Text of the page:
Depression in Rheumatoid Arthritis
November 1, 2012 • By Perry M. Nicassio, PhD, and Myra Irani, MA
Mrs. A is a 50-year-old high-school teacher who was diagnosed with RA at the age of 45. In addition to her pain and joint swelling, she complains of depressed mood, fatigue, insomnia, and loss of concentration. For several years prior to her diagnosis, she felt depressed and did not sleep well, but she reports that her RA has made these symptoms worse. For much of the time, she feels out of control of her pain despite being aggressively treated with various combinations of disease-modifying drugs. She knows that it’s important to maintain her functioning, but she finds herself being sedentary and avoiding activities that she fears may worsen her RA symptoms. She is concerned that she may lose friends due to the limitations in her ability to relate socially. She feels that her RA is severely disrupting the quality of her life.
Depression and Arthritis
Although the prevalence rate of depressive disorders in the United States is estimated to range between 5% and 10%, depression is especially common in rheumatoid arthritis (RA). In some studies, the prevalence of depression in RA has been found to be almost three times higher than in the general population.1 Moreover, some of the highest rates of depression have been found in socioeconomically disadvantaged and vulnerable patient groups with RA, such as low-income Latinos, who may possess greater health-related comorbidities and functional impairments than other patient populations.2,3 However, despite its prevalence, depression may not be identified or evaluated in rheumatology practice, creating a vast unmet clinical need that has far-reaching public health implications. Comorbid depression can increase medical utilization and healthcare costs in RA.4,5 Thus, the management of depression in rheumatology care represents a formidable challenge for both patients and health service providers alike.
Identifying Depression in the RA Clinical Setting
It may be difficult to identify depression in the rheumatology clinic.4 One reason is that the inflammatory response, contributing to poor sleep and fatigue, may mask the existence of depression, causing the clinician to focus treatment on reducing disease activity and the immune response rather than the mood disturbance. Another reason is that there may be no formal evaluation of mood as part of the clinical interaction. Rheumatologists may be reluctant to address mood disturbance and other psychological issues of their patients due to time constraints, lack of resources, inadequate professional training, or the belief that other professionals should be dealing with such problems.6 Unfortunately, when depression is not identified or treated, patients may misattribute the source of their symptoms to RA. They may believe that their RA is not responding to conventional medical treatment if their symptoms, due to depression, persist. Unwittingly, patients may continue to seek other medical treatment for their RA to alleviate their depressive symptoms. Rheumatologists may reinforce this pattern by providing medical treatment when the underlying problem is depression.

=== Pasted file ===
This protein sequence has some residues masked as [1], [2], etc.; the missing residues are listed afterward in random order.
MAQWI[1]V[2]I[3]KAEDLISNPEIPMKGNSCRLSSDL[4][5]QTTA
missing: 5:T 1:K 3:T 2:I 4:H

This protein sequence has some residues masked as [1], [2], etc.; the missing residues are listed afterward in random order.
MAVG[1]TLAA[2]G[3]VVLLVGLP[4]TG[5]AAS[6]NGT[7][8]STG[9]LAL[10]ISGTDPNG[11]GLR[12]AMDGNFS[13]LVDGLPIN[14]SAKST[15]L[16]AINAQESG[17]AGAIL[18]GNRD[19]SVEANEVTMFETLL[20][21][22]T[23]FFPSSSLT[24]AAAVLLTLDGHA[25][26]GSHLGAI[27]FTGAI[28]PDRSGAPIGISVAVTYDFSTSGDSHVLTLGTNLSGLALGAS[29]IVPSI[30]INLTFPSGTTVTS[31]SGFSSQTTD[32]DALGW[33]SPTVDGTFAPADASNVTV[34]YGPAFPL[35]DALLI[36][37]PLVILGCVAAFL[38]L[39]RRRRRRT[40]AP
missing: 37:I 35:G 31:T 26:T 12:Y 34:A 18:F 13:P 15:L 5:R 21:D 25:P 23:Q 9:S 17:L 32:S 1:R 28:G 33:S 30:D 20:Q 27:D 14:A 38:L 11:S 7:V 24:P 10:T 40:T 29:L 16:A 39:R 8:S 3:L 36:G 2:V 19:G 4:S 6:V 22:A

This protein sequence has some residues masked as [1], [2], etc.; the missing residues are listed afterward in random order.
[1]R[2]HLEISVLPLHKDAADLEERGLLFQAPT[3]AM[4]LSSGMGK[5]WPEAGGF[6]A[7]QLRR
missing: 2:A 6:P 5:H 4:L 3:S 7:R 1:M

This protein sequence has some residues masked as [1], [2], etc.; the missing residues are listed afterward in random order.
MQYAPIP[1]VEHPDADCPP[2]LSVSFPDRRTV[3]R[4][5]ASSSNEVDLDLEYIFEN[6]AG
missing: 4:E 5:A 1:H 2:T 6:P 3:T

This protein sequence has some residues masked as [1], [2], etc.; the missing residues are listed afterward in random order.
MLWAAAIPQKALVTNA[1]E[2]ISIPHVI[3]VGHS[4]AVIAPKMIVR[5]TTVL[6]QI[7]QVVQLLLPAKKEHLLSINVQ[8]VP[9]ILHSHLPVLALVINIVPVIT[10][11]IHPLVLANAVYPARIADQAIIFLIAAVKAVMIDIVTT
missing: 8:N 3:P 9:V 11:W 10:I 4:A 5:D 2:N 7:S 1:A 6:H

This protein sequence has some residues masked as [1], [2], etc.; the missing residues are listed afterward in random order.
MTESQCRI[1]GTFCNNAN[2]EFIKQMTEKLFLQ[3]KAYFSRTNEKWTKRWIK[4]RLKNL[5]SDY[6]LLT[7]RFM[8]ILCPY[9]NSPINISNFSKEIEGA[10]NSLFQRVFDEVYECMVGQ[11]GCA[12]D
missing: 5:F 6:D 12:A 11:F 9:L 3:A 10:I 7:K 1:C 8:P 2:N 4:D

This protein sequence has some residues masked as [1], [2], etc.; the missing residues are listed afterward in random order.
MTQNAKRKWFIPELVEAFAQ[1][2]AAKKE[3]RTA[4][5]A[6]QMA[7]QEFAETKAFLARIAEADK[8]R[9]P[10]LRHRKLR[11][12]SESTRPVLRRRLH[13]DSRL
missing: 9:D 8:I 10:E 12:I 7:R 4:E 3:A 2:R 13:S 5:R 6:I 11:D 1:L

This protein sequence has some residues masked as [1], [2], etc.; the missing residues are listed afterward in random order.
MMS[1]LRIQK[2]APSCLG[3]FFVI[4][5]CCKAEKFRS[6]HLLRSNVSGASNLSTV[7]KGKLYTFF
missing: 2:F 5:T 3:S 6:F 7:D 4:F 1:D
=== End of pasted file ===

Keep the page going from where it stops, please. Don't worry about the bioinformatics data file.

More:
Depressive Disorders Overview
Depressive disorders vary by type and severity. Depressive symptoms are found in almost all patients at some time over the course of RA. It is common for patients with RA to feel sad, fatigued, or demoralized while coping with the pain, fluctuations in disease activity, and limitations in physical mobility related to their medical condition. For some patients, however, depression is more serious, reaching or surpassing a clinical threshold. An adjustment disorder with depressed mood is diagnosed when depressed mood and/or anhedonia (loss of pleasure) result from the diagnosis of RA or from exacerbations in pain or disease activity. Adjustment disorders are particularly common in chronic medical illnesses due to their deleterious impact on quality of life. Importantly, if the depression lifts after a period of six months and patients return to their premorbid mood state, the adjustment disorder is resolved. When the symptoms of depression persist beyond six months, a diagnosis of major depressive episode is made when depressed mood and/or anhedonia are accompanied by four other symptoms.7 If another previous depressive episode can be documented, the diagnosis of major depressive disorder, recurrent, is used. Many RA patients may have dysthymic disorder, a form of minor depression in which depressive symptoms have persisted over a period of at least two years but have not met the criteria for the diagnosis of major depression. Dysthymic patients may be at greater risk than nondepressed patients for experiencing a depressive episode when under chronic stress or while in the midst of a disease flare or disabling pain. Importantly, all types of depression can become intertwined with patients’ medical circumstances, creating difficulties in diagnosis, adherence, treatment decision-making, and management.